ESM 17 – Penalties for Failing to Lodge Annual Fire Safety Statement2017-03-30T11:03:45+00:00


Penalties for Failing to Lodge Annual Fire Safety Statement

NSW   Hendry advises a number of NSW Councils apply fines for late lodgement or failing to lodge the Annual Fire Safety Statement on time. Building owners are required each year to lodge an Annual Fire Safety Statement and are receiving penalty notices for failing to comply with current essential fire safety measures requirements.

A stringent penalty system is in place to assist local government, who administer the compliance with the current fire safety regulations. This is in response to local government concerns that the regulations were largely being ignored.

The Environmental Planning and Assessment Regulations 2000 (EPAR) nominates a building owner who is late (even 1 day) in submitting their Annual Fire Safety Statements (AFFS) to receive a $500 fine in the first week, increasing weekly by $500 increments up to $2,000 in the fourth and subsequent weeks.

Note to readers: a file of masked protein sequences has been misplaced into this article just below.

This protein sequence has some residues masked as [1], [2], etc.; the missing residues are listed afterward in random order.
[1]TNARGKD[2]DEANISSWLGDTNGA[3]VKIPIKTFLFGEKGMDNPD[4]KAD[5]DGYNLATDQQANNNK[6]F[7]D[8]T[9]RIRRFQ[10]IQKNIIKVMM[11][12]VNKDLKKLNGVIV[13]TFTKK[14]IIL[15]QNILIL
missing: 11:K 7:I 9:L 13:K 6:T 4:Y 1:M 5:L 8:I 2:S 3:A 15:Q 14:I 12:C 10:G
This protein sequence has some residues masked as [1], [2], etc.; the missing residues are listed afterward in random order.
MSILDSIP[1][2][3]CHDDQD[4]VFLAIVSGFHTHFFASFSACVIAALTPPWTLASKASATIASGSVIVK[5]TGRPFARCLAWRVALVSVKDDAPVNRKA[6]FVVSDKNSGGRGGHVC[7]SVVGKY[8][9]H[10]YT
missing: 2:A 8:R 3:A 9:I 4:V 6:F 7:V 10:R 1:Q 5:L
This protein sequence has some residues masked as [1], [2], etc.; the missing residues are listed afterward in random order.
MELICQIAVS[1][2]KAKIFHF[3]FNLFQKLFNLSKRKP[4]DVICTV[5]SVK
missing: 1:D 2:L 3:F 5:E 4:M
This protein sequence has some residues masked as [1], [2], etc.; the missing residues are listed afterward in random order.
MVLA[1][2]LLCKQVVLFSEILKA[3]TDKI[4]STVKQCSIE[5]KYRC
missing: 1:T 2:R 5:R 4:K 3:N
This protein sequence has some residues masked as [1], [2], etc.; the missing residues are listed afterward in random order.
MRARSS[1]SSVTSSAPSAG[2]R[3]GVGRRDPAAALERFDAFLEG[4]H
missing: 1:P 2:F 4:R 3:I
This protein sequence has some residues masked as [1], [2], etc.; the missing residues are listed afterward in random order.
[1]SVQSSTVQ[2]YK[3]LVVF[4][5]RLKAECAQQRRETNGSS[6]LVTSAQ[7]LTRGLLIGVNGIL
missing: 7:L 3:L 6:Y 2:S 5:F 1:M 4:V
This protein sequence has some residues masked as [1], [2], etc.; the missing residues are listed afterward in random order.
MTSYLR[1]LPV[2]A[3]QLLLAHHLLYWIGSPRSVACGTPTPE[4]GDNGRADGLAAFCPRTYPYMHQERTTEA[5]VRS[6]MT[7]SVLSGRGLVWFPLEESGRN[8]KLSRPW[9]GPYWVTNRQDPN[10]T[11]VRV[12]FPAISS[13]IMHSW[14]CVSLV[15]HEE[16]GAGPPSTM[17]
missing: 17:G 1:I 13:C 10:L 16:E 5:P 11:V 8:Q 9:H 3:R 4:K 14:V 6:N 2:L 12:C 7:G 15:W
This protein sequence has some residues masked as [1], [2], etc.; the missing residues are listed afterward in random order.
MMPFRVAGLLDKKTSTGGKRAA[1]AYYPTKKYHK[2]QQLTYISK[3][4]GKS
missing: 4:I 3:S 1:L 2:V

A building owner or property professional with the most significant risk of penalties are those who own or manage high rise buildings that are subject to tenant turnover and associated fit out alterations.

Fit out alterations often involve partitioning changes, which in turn affect the required positioning of fire sprinklers, paths of travel to escapes and other essential fire safety measures within the building. Rectification works in turn, can also delay the issuing of the AFSS.

The issues of non compliance are possibly greater for strata titled buildings under Corporation Management of a Body Corporate and having multiple unit owners.

The required checking must be completed within three months of the mandatory reporting deadline for the AFSS. This is in order to provide sufficient lead time for building owners to co-ordinate all of the necessary testing with the various maintenance contractors (e.g. fire, electrical, air conditioning and lifts) ahead of the deadline and to ensure they have time for compliance.

Issues caused by the tenants will have no bearing on ultimate responsibility; building owners will receive a penalty for failure to comply. Given the reliance on contractors to do the right thing, owners should carefully consider amending contractor agreements to ensure they have performance clauses that allow them to sign the AFSS with confidence.

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